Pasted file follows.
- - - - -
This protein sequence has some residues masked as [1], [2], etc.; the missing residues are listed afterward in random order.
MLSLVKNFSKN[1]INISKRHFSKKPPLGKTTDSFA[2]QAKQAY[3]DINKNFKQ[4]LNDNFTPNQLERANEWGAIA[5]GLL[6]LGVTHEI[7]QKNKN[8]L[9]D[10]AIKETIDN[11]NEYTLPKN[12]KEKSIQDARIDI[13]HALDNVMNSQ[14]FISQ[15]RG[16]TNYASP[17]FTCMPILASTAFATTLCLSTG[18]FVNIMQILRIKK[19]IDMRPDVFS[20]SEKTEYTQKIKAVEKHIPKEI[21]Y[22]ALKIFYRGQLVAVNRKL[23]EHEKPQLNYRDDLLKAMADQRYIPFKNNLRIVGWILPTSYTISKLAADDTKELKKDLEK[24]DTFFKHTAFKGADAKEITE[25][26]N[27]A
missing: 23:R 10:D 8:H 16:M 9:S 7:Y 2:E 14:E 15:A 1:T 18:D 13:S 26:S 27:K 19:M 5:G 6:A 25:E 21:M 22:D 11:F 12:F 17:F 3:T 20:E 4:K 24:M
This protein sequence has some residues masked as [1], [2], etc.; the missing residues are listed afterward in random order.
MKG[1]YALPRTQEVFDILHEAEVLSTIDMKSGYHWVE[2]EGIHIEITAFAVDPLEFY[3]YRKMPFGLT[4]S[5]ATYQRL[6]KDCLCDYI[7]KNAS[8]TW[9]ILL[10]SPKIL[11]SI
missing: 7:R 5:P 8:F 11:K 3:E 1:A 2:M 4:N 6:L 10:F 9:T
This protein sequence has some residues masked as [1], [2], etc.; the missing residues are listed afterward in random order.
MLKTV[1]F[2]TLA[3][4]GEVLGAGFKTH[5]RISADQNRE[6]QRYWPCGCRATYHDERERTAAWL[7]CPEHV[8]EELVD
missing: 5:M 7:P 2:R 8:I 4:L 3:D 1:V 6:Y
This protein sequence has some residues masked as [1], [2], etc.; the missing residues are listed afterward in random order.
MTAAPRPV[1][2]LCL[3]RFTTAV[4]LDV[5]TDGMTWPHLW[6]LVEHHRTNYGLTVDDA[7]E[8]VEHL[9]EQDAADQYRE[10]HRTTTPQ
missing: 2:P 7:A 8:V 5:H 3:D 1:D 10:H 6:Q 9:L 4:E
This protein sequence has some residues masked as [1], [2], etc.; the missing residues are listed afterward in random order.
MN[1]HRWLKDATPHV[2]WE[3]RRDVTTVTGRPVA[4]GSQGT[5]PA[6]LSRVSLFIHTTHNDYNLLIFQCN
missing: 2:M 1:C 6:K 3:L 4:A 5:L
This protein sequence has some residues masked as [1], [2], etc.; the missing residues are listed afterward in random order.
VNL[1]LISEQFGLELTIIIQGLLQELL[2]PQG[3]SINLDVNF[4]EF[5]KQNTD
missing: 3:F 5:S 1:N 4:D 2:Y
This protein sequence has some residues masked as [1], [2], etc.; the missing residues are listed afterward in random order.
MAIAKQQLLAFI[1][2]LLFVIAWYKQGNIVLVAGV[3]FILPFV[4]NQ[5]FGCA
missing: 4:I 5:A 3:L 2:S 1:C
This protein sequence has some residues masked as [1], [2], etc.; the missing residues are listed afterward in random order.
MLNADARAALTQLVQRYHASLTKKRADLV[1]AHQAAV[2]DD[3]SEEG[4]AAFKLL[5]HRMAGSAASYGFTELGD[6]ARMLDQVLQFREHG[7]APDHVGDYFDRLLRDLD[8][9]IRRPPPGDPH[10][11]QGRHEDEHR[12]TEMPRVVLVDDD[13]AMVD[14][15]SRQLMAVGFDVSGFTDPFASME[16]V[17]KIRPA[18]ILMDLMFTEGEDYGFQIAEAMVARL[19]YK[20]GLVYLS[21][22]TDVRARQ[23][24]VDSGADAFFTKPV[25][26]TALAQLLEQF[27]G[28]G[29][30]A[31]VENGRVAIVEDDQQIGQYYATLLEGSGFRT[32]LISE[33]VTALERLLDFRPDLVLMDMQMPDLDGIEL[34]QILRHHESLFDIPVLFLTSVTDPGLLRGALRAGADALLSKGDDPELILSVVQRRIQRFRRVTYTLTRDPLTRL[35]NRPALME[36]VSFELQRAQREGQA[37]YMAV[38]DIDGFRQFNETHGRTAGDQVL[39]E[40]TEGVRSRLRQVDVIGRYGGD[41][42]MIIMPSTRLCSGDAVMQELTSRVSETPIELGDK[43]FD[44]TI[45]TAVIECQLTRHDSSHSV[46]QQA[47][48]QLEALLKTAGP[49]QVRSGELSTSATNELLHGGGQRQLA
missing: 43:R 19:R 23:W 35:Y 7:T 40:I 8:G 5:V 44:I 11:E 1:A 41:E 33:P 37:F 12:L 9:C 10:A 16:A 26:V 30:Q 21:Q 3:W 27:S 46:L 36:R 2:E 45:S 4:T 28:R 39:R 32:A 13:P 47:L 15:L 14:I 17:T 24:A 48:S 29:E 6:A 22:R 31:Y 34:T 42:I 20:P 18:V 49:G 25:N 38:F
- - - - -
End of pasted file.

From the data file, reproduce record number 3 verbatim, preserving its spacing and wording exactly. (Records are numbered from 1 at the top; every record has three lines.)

This protein sequence has some residues masked as [1], [2], etc.; the missing residues are listed afterward in random order.
MLKTV[1]F[2]TLA[3][4]GEVLGAGFKTH[5]RISADQNRE[6]QRYWPCGCRATYHDERERTAAWL[7]CPEHV[8]EELVD
missing: 5:M 7:P 2:R 8:I 4:L 3:D 1:V 6:Y